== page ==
How inclusive are cell lines in preclinical engineered cancer models?

Shreya Raghavan

Research output: Contribution to journalArticlepeer-review

4 Scopus citations


Diverse factors contribute to significant and dire disparities in cancer risk and treatment outcomes. To address this, there was a call for inclusion of sex as a biological variable, which resulted in more instances of careful inclusion of sex in preclinical studies of cancer. Another variable in cancer treatment is genetic ancestry. Although this is considered explicitly in clinical research, it is considerably neglected in preclinical studies. Preclinical research can use several 3D in vitro model systems, such as spheroids/organoids, xenografts, or other bioengineered systems that combine biomaterials and cellular material. Ultimately, the cellular base for all of these in vitro model systems is derived from human cell lines or patient samples, to investigate mechanisms of cancer and screen novel therapeutics, all of which aim to maximize successful outcomes in clinical trials. This in itself offers an opportunity to potentiate effective treatments for many groups of people, when diverse variables like genetic ancestry are consciously included into study design. This Perspective highlights the need for conscious inclusion of genetic ancestry in preclinical cancer tissue engineering, especially when it pertains to determining therapeutic outcomes.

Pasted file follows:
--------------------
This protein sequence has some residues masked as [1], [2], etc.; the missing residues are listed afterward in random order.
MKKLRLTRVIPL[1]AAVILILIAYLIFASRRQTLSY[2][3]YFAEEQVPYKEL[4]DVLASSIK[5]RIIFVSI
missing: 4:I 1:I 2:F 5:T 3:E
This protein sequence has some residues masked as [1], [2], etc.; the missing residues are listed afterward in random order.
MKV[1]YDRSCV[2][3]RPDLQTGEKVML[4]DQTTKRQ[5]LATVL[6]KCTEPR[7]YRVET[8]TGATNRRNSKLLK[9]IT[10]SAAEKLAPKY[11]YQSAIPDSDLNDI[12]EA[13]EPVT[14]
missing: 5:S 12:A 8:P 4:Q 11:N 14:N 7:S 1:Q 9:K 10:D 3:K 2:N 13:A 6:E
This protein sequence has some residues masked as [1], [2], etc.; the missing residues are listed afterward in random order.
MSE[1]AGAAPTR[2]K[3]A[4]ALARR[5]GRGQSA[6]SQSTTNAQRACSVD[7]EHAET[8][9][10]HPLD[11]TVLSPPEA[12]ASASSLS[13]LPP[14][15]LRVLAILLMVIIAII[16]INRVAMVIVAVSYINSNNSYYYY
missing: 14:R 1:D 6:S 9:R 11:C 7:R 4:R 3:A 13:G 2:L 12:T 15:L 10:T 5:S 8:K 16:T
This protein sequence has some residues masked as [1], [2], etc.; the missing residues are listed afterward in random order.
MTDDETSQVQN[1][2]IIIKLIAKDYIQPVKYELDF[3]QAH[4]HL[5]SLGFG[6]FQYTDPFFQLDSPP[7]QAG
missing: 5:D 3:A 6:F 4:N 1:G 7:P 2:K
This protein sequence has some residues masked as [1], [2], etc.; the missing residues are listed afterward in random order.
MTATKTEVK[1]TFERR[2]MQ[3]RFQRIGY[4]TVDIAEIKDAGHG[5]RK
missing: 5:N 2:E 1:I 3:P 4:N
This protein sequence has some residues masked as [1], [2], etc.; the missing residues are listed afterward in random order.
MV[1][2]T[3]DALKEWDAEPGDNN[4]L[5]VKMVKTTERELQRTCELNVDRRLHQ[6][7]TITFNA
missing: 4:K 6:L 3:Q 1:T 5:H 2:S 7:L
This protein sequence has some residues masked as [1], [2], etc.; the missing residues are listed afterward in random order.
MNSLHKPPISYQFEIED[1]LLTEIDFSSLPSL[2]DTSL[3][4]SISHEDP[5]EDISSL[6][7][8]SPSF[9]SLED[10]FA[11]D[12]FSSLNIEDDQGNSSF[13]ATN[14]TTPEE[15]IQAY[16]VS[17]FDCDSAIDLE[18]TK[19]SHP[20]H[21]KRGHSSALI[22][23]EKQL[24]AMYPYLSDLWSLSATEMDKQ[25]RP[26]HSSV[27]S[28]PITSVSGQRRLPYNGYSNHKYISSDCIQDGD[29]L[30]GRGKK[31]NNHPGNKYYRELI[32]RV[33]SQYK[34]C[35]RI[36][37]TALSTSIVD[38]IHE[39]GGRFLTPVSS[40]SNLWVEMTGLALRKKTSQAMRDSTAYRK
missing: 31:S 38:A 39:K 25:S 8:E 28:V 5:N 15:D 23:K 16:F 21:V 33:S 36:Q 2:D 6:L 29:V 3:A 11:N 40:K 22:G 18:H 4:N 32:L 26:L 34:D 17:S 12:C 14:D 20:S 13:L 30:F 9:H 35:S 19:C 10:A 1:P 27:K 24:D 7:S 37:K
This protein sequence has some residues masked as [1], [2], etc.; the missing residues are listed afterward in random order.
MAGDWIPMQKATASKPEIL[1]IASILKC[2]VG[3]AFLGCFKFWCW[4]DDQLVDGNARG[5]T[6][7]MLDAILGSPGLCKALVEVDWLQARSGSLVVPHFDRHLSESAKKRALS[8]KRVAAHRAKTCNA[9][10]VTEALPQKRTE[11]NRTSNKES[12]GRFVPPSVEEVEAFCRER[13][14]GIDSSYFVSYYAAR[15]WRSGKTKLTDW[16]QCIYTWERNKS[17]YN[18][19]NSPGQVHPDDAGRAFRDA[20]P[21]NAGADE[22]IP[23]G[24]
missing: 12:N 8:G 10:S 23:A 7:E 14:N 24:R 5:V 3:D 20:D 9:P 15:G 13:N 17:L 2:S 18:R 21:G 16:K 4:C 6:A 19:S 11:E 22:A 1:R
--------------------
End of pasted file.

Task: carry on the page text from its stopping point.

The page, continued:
Original languageEnglish (US)
JournalDMM Disease Models and Mechanisms
Issue number5
StatePublished - May 1 2022


  • Cell Line, Tumor
  • Heterografts
  • Humans
  • Neoplasms/genetics
  • Organoids
  • Tissue Engineering

ASJC Scopus subject areas

  • Immunology and Microbiology (miscellaneous)
  • Biochemistry, Genetics and Molecular Biology(all)
  • Neuroscience (miscellaneous)
  • Medicine (miscellaneous)


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